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County commissioners oppose legalizing medical marijuana dispensaries

We Marion County commissioners signed a resolution on Feb. 5 opposing the legalization of medical marijuana dispensaries. In fact, the resolution actually states, “The Marion County Board of Commissioners, the Marion County Sheriff and the Marion County District Attorney oppose the legalization of marijuana and find that allowing the operation of medical marijuana facilities or the storing or dispensing of marijuana to be contrary to their oaths (oaths of office) to support the Constitution of the United States of America and the Constitution of the State of Oregon and the laws thereof, and detrimental to public peace, health and safety.”

Since 1970, federal law has prohibited the manufacture and possession of marijuana. The federal government classifies marijuana as a schedule I drug. “Schedule I drugs, substances or chemicals are defined as drugs with no currently accepted medical use and a high potential for abuse. Schedule I drugs are the most dangerous of all the drug schedules with potentially severe psychological or physical dependence.”

Along with marijuana, other schedule I drugs include heroin, LSD, ecstasy and peyote.

Marijuana was moved to a schedule II drug in Oregon to correct a technical conflict in the law when Senate Bill 728 was passed in the 2009 legislative session. A letter from the Oregon Board of Pharmacy says, this move is “in no way intended to infer or imply that it is or should be available by prescription. In fact, marijuana is not available by prescription.” The letter goes on to say that rescheduling “marijuana on the state list does not supersede federal law or create a direct conflict with federal law.”

Other schedule II drugs include cocaine, methamphetamine and oxycodone. These schedule II drugs have a high potential for abuse, with use potentially leading to severe psychological or physical dependence.

Schedule I and schedule II drugs are dangerous and have a high potential for abuse and severe psychological and or physical dependence.

As in many states, the debate on the legalization of marijuana has a long and controversial history here in Oregon.

Voters approved, Ballot Measure 67, the Oregon Medical Marijuana Act in November 1998, allowing medical use of marijuana in Oregon.

In 2004 and in 2010 voters rejected the legalization of licensing and regulating dispensaries.

Then in 2013 the Oregon Legislature passed House Bill 3460 which adds the person responsible for or employed by a medical marijuana facility (dispensary) to the list of persons exempt from certain criminal laws. It directs the Oregon Health Authority to establish rules for a medical marijuana facility registration system. This bill becomes effective March 1.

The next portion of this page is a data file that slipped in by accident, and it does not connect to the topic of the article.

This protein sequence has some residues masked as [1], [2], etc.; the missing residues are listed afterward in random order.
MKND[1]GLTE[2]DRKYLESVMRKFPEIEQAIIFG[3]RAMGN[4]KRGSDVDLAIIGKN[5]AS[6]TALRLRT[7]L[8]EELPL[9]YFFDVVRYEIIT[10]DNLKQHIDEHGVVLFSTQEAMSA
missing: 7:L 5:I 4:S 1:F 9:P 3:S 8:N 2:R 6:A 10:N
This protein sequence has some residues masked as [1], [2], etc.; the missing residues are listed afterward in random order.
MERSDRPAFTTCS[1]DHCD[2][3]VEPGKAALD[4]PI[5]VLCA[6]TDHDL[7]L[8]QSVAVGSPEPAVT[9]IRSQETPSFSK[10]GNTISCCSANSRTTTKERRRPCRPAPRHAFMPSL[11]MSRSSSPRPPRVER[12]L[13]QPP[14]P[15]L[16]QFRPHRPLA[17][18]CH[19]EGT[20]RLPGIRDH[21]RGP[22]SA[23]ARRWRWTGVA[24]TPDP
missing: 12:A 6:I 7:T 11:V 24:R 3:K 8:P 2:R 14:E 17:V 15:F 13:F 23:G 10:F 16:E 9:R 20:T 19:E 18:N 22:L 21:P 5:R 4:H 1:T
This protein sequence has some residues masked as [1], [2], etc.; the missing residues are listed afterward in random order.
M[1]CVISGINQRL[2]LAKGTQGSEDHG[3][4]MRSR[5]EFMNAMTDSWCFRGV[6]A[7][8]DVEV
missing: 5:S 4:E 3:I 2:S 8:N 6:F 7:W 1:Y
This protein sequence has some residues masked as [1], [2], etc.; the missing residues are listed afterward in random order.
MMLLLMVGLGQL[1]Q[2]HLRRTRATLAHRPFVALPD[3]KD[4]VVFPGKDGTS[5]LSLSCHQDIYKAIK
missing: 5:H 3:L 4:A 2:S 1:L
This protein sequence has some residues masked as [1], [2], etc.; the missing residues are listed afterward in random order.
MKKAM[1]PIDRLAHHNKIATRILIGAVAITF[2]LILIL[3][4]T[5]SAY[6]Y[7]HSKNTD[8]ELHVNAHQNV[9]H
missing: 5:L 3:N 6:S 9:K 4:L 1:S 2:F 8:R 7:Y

HB 3460 and subsequent rules are poorly written, leaving cities and counties scrambling to understand what this legislation means for law enforcement and community livability. Cities are unsure what their rights are and what their options are to enforce these dispensaries and grow sites and what ordinances and laws can be implemented to keep their communities safe from illegal activity.

In response to this confusion and uncertainty, the Marion County Public Safety Coordinating Council, which I chair, held a public forum on Tuesday at 7 a.m.

The forum was in response to our cities asking what the county intends to do: Could we provide some guidance, might there be a unified position throughout the county among our cities and county government, they asked.

Forum speakers were going to share information that would help our community leaders determine the most appropriate course of action for their city.

Forum speakers included John Andrade with Bio-Med Testing Services, Inc., speaking on the physical effects of marijuana; Judge Tracy Prall, speaking on effects on children and families; both Sheriff Jason Myers and Keizer Police Chief John Teague were scheduled to talk from a law enforcement perspective; and District Attorney Walt Beglau addressed public policy directions and future concerns.

This is an extremely complex issue. There are no easy solutions when opinions are so vastly diverse, facts are easily manipulated and scientific and medical information are often ignored.

I’m proud that our city of Woodburn held an informational work session a couple of months ago. And, I am very pleased that the city of Stayton just recently passed an ordinance to regulate medical marijuana facilities within the city of Stayton.

Approximately 45 people attended our board session on Wednesday. Unfortunately, the room erupted with overwhelming emotion making it difficult for board chair Sam Brentano to control the meeting and for Commissioner Janet Carlson and me to hear the points they wanted to make. Some who attended did not cite accurate information and their emotions got in the way of clearly articulating their position. Afterward, however, I talked with two individuals and I will follow up with them to learn more about why they support medical marijuana.

We need more focus on facts and less knee jerk reactions. That will only come when we have more opportunities to hear each other’s opinions, perspectives and personal experiences.

I am advocating for the legislature to slow their rush to push through yet another piece of poorly written legislation on a highly contentious, complex issue.

This stands to deteriorate our families and our communities if we do not carefully examine the consequences of legalizing dangerous drugs that have high potential for abuse and severe psychological or physical dependence.



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